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A human volunteer study of the effects of psyllium and inulin on the gut microbiota and metabolites

   School of Medicine, Medical Sciences & Nutrition

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  Prof Anne Kiltie, Prof A Johnstone  No more applications being accepted  Funded PhD Project (Students Worldwide)

About the Project

This project is an exciting opportunity for a student to work as part of a multidisciplinary team at the prestigious Rowett Institute, running a human volunteer study of dietary fibre manipulation. The student will learn bioinformatic skills analysing microbiota and metabolomic data and will gain wet lab experience investigating inflammatory markers. The project will include opportunities to deliver knowledge exchange (KE) and stakeholder engagement.

We are interested in the protective effects of dietary fibre supplements in the human intestine and also their anti-tumour effects, particularly in patients receiving pelvic radiotherapy who suffer from diarrhoea, which can significantly impact on their quality of life. Dietary fibre supplements are fermented by the gut microbiota, which produce metabolites including the short chain fatty acids (SCFAs) acetate, propionate and butyrate, which could alleviate local radiotherapy symptoms, and they can alter systemic immunity, including cytotoxic T cell function, thus killing tumour cells.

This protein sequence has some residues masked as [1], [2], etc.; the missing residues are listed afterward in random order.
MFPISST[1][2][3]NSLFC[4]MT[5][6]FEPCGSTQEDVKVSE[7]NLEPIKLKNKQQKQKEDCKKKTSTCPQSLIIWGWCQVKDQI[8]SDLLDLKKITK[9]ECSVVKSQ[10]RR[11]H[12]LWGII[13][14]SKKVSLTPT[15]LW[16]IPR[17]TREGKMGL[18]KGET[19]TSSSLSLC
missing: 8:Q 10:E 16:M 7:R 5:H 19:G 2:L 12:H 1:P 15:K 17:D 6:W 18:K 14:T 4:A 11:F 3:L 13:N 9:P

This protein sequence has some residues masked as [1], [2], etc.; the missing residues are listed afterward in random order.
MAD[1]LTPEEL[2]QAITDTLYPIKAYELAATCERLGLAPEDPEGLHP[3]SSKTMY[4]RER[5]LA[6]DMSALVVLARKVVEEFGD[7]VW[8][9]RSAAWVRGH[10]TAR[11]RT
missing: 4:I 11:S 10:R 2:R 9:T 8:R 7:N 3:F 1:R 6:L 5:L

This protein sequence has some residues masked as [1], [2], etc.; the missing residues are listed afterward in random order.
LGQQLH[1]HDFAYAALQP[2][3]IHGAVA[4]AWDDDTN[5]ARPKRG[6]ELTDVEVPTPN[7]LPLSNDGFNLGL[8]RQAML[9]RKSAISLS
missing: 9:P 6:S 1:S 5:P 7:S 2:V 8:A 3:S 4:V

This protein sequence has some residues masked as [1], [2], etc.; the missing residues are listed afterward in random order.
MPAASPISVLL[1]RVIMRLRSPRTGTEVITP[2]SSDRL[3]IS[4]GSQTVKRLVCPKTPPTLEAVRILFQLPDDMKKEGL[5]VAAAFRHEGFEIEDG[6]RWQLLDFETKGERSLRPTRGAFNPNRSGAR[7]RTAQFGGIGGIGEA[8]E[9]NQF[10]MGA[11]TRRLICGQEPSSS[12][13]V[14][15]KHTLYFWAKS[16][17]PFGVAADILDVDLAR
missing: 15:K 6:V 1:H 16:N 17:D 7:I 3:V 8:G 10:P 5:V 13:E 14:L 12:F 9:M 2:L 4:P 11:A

This PhD student will be responsible for the day-to-day running of a placebo controlled cross-over study in human volunteers recruited to the state-of-the-art Rowett Institute Human Nutrition Unit. Full support will be given from members of the unit. Volunteers will receive placebo, psyllium or psyllium plus inulin in random order for two weeks with two-week washout periods. Prior to the start and at the end of each intervention they will be given food frequency questionnaires and 3-day weighed food diaries prior to donating stool samples for 16S rRNA gene amplicon sequencing, selected bacterial qPCR, calprotectin and SCFA measurements, and blood samples for SCFA and cytokines. The student will learn how to handle large data sets and analyse food questionnaire/diary data, perform bioinformatic analysis with the Centre for Genome Enabled Biology and Medicine and undertake statistical analysis of correlations/associations between the various datasets.

In our laboratory models we have early evidence that dietary fibre supplements enhance radiotherapy tumour control, but there were responders and non-responders, which may be due to the microbiota present in the intestine before the dietary intervention. In humans, the composition of the gut microbiota varies greatly among individuals and there is significant variability in the microbiota response to dietary interventions, which may be influenced by their usual diet.

Therefore, before undertaking a clinical trial in radiotherapy patients, we wish to study a group of human volunteers to assess tolerance and responses to our dietary supplements, in terms of significant alterations in the microbiota, SCFAs in plasma and faeces, and plasma inflammatory cytokines. We will also investigate whether responders and non-responders within the study can be identified from baseline dietary information or microbial composition or activity (based on faecal SCFA measurements).